The Death Penalty Debate in America: Effectiveness, Fairness, Constitutionality, and Other Considerations
Jennifer Nepstad, Symposium Editor, jennifer.nepstad @mitchellhamline.edu
About the Symposium
The Journal of Public Law and Policy at Hamline University School of Law in Saint Paul, Minnesota, hosted a symposium on Friday, March 27, 2015, entitled, “The Death Penalty Debate in America: Effectiveness, Fairness, Constitutionality, and Other Considerations.” This symposium will gather scholars, policy makers, activists, and community members to discuss capital punishment in America both at the state and federal level. Some of the central issues to be addressed at the symposium include the constitutional ban against cruel and unusual punishments; the death penalty’s deterrent effect; whether the death penalty is fairly administered; how the death penalty compares financially to alternative forms of punishment; executing individuals despite doubts of guilt; crime in Minnesota before and after abolishing the death penalty; and the future of the death penalty in America.
Importance of Topic
The death penalty has deep roots in the United States. In 32 states, it still serves as the ultimate penalty for criminals who have committed the most heinous of crimes. Minnesota abolished the death penalty in 1911, choosing to no longer equate justice with death. Declining public support for capital punishment in recent years, coupled with several botched executions by lethal injection, has brought the death penalty debate to the forefront of both scholarly and popular discussion. Through a well-balanced symposium, we seek to explore whether Minnesota is on the appropriate side of the death penalty debate, and whether the death penalty’s roots will remain firmly planted in this country.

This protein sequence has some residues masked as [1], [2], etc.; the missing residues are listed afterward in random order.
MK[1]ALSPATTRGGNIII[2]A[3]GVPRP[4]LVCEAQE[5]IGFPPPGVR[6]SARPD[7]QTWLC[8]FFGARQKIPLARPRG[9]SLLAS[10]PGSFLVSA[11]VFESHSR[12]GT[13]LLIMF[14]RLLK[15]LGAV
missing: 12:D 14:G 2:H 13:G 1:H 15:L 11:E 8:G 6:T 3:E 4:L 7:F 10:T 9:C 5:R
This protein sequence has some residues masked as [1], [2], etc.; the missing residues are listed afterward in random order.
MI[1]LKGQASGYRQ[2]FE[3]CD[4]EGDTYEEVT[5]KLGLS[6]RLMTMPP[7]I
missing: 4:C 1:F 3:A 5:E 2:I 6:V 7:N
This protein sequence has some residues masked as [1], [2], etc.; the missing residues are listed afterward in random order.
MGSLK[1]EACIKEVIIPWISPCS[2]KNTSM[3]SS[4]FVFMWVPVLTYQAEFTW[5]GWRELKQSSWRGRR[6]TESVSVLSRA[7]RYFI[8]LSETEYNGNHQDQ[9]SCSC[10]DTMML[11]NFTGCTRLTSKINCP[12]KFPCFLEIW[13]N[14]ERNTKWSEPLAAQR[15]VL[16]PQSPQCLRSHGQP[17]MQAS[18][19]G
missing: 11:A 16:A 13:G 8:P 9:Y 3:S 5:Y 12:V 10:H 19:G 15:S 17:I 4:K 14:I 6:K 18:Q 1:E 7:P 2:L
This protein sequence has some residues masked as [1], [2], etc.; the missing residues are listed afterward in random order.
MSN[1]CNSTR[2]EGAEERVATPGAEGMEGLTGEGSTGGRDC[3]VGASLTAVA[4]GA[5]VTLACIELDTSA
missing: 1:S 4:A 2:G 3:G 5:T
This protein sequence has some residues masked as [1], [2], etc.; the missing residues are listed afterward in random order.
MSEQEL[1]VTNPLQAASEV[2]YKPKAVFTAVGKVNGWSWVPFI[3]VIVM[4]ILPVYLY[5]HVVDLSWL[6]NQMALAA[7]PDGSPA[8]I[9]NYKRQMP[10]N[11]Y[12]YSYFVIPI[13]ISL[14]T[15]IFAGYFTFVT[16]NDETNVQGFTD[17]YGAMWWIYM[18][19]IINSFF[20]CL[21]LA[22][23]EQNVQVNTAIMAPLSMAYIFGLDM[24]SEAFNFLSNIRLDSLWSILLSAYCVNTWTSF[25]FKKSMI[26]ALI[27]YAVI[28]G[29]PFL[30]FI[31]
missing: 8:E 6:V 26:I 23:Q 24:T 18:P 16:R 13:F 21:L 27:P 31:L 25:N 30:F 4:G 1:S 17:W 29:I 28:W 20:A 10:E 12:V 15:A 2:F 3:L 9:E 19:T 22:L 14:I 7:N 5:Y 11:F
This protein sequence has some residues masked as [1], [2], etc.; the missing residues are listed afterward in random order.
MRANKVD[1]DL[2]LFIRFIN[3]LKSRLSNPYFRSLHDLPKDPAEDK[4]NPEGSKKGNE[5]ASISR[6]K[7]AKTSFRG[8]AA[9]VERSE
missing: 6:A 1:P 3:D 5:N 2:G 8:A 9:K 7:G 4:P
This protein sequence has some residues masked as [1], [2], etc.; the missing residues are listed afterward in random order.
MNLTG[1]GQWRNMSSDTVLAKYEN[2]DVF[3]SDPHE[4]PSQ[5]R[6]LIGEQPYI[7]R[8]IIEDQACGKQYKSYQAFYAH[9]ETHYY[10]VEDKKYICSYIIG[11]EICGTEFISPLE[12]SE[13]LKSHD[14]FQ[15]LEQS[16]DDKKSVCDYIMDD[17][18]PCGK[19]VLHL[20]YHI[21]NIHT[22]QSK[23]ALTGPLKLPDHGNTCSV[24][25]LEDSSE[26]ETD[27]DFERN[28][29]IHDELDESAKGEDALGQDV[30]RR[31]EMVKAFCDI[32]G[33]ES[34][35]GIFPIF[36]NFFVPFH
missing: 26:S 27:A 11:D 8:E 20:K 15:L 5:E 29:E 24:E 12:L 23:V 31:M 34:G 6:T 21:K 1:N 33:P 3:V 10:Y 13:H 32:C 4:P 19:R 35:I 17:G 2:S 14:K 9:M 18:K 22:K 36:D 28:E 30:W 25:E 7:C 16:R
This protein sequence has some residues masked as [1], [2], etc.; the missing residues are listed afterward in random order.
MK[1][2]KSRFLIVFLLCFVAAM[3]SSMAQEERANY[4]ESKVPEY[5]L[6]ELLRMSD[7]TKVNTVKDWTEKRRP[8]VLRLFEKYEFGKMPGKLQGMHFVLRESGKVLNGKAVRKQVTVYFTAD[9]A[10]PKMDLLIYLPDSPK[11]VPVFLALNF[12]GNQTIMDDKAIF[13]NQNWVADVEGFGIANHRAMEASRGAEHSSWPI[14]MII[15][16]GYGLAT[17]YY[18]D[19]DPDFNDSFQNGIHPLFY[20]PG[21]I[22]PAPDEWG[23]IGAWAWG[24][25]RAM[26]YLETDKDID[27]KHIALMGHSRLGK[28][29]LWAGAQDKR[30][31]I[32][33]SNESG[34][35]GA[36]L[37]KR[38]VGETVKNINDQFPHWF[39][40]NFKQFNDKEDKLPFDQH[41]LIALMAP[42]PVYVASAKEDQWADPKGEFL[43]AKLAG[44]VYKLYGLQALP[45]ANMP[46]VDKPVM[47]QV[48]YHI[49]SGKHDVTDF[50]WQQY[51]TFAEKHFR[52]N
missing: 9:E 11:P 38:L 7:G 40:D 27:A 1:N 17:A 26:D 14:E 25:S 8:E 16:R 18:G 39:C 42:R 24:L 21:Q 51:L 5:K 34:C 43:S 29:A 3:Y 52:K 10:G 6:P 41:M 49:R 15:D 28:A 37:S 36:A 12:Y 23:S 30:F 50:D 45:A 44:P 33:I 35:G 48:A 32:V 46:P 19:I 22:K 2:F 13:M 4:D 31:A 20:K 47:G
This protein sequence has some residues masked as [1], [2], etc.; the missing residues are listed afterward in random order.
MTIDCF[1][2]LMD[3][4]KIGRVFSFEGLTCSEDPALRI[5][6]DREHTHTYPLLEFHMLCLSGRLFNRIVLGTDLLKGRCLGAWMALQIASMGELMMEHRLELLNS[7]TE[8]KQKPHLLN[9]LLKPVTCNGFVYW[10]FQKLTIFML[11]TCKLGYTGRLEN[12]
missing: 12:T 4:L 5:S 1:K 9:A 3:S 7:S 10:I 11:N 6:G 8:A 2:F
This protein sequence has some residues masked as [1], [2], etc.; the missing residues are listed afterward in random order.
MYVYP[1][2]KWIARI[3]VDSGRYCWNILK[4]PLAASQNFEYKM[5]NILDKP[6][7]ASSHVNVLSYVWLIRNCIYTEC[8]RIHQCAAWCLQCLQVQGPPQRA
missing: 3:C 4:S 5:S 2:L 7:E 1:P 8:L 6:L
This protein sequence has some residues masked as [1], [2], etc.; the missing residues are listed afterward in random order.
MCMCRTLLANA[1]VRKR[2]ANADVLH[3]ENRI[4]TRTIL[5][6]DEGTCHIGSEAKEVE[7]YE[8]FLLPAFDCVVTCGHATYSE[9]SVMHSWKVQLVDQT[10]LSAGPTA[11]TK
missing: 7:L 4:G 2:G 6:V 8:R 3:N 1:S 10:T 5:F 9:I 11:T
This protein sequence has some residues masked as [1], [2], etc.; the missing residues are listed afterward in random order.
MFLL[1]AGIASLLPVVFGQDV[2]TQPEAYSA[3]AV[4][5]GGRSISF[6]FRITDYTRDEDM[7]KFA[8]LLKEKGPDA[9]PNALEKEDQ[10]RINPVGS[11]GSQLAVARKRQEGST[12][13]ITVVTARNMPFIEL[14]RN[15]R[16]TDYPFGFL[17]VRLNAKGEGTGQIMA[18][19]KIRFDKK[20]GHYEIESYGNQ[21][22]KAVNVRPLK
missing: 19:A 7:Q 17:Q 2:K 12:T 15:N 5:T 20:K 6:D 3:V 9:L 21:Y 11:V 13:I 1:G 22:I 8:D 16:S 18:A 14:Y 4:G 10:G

Academic institutions are considered to be the marketplaces of ideas, and in that role, they serve as places of conversation and debate. We believe it is the duty of academic institutions like Hamline University School of Law to host these scholarly conversations and encourage dialogue about important topics such as capital punishment.
- Professor John Bessler, University of Baltimore School of Law; Adjunct Professor, Georgetown University Law Center
- John Malcolm, Director and Ed Gilbertson and Sherry Lindberg Gilbertson Senior Legal Fellow, Edwin Meese III Center for Legal and Judicial Studies, The Heritage Foundation
- Vernetta Alston, Staff Attorney, The Center for Death Penalty Litigation
- Dr. Saby Ghoshray, President, Institute of Interdisciplinary Studies; Director, World Compliance Company
- Julie Jonas, Legal Director, Minnesota Innocence Project; Adjunct Professor at Hamline University School of Law, University of St. Thomas School of Law, University of Minnesota Law School
- Professor J. Richard Broughton, University of Detroit Mercy School of Law
- Professor Peter Thompson, Retired Professor, Hamline University School of Law
- Michael Browne, Director, Office of Police Conduct Review, Minneapolis Department of Civil Rights; Adjunct Professor, University of St. Thomas School of Law
Call for Paper and Speaking Abstracts
We invite individuals to submit abstracts of papers and/or personal memoirs/oral histories for an opportunity to present at the symposium. The revised and edited submissions may subsequently be published in the Fall 2015 edition of the Hamline Journal of Public Law and Policy.
Download the full Call for Paper and Speaking Abstracts to get submission details.